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A $500,000 gift from an anonymous donor could give Charlottesville Albemarle Technical Education Center students the opportunity to realize goals that they may have felt were just out of reach.
The CATEC Foundation Board — a non-profit organization that supports center — announced Monday that CATEC plans to apply the donation toward awarding need-based scholarships to students.
“The word needs to be spread through the community of businesses, educators and board members that CATEC has the ability to provide solutions [to issues] that prevent people from being able to pursue a career in the trades,” said Foundation Board member Paula Pagonakis.
While the amount of awards given each year will vary depending on need and the number of applicants, current high school students, students who have just graduated and adult education students will be eligible for financial awards.
“Sometimes our students are in competitions and they win the award of being able to go to a conference in their trade, but they can’t afford to pay the fee,” Pagonakis said, adding that transportation and child care are often obstacles.
The gifts also could also help adult education students who are seeking internships or apprenticeships, as well as to help those without work find employment.
“Raising awareness of the technical trades may get them to thinking, ‘This is an opportunity for me to get into a new career where I can have success,’” Pagonakis said.
Hal Hurka, a CATEC graduate and Foundation Board member, praised the gift.
“A lot of people who could benefit from vocational, technical training might not have the ways and means,” Hurka said. “There are ways in which this donation will help that out, ways that could help significantly change a person’s life and not just to buy a couple of tools.”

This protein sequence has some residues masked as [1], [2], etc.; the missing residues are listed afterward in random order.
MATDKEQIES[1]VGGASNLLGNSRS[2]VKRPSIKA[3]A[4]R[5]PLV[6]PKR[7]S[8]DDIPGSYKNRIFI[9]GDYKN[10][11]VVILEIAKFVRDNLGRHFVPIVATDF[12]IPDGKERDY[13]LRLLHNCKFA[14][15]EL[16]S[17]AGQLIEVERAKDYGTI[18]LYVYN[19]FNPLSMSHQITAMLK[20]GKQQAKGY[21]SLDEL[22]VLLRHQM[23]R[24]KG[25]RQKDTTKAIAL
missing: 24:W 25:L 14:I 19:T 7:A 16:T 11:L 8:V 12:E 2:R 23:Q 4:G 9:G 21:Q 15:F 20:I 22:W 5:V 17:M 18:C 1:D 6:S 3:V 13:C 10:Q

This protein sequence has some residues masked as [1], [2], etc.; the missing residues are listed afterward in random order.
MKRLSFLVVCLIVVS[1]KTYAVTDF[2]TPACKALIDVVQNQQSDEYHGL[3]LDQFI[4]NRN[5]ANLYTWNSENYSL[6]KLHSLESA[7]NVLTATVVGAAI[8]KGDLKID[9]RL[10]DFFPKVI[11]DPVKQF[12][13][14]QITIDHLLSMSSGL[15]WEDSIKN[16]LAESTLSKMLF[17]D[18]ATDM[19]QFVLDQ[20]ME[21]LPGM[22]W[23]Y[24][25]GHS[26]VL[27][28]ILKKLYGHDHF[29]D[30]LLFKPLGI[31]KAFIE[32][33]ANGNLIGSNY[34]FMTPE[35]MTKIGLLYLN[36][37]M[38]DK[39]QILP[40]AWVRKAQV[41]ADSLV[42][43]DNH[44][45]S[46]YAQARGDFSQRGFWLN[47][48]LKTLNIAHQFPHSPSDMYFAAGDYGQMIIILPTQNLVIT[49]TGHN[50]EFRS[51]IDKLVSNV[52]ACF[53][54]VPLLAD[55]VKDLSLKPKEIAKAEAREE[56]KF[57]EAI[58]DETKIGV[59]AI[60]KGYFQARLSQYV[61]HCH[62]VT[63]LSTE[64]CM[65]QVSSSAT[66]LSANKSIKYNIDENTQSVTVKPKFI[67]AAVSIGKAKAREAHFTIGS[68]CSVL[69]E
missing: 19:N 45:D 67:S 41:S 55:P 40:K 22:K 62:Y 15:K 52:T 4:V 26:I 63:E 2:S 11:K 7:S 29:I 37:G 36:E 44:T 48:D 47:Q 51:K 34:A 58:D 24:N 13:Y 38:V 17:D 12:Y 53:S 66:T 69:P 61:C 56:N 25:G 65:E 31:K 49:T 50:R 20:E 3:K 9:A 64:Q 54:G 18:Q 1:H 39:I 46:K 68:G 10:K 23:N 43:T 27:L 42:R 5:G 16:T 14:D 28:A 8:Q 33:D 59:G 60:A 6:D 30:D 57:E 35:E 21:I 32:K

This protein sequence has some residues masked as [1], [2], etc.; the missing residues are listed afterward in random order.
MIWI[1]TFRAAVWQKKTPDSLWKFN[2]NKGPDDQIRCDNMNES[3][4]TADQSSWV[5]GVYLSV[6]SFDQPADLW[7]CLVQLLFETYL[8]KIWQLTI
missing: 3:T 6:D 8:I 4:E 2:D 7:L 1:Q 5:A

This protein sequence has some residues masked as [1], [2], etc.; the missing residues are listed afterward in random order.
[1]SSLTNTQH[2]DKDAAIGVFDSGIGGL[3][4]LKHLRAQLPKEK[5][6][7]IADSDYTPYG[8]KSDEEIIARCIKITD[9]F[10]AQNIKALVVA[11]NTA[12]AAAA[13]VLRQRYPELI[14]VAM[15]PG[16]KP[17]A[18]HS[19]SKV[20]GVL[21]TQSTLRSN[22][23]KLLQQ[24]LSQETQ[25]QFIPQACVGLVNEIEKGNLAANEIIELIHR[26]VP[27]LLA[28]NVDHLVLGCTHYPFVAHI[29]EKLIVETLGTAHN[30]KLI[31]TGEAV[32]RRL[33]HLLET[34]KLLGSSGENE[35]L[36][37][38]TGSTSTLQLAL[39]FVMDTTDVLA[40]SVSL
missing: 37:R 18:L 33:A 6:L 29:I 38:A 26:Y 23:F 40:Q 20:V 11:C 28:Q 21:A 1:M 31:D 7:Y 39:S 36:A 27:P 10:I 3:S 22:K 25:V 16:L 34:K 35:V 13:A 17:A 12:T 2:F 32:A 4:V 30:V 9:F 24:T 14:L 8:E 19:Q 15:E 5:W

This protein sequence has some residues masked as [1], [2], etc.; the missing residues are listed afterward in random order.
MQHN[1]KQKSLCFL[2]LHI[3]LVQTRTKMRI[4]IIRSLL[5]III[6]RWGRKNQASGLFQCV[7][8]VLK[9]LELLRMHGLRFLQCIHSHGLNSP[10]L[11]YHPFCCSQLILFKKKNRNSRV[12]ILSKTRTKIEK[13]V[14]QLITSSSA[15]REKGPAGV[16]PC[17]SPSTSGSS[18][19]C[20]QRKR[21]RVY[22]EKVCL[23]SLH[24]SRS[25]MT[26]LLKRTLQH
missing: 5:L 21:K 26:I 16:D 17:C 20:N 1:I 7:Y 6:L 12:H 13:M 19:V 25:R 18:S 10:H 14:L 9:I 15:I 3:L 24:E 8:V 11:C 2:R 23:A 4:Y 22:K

Pagonakis said the gifts wouldn’t be a “one-time hit.”
“A lot of times scholarships are available for the first year, but they aren’t in successive years,” Pagonakis said. “This is to make a significant impact in an individual’s life.”
Pagonakis added that the donor wanted to help an institution that isn’t already supported by numerous scholarships, like four-year colleges. “They don’t want to throw money at something and, the next year, the student still has a struggle.”
CATEC is in the process of implementing a new strategic plan that will modernize programming and align the school more closely with Piedmont Virginia Community College.
While this gift is not related to the strategic plan, Hurka said that, with the new employee the school plans to hire to execute the strategic plan, it’s likely that this will not be the last large financial contribution CATEC receives.
“I think that this is going to be the start of many helping hands from the community,” Hurka said.
Hurka said he’s proud to be associated with the school, because it provided him with the skills he needed to run a business, and that it’s a community asset.
“Unfortunately, the community doesn’t realize what a gem they have here,” Hurka said, citing that many college-bound students return home after the first year. “Some of them have the aptitude to get this vocational training and do very well and make good money.”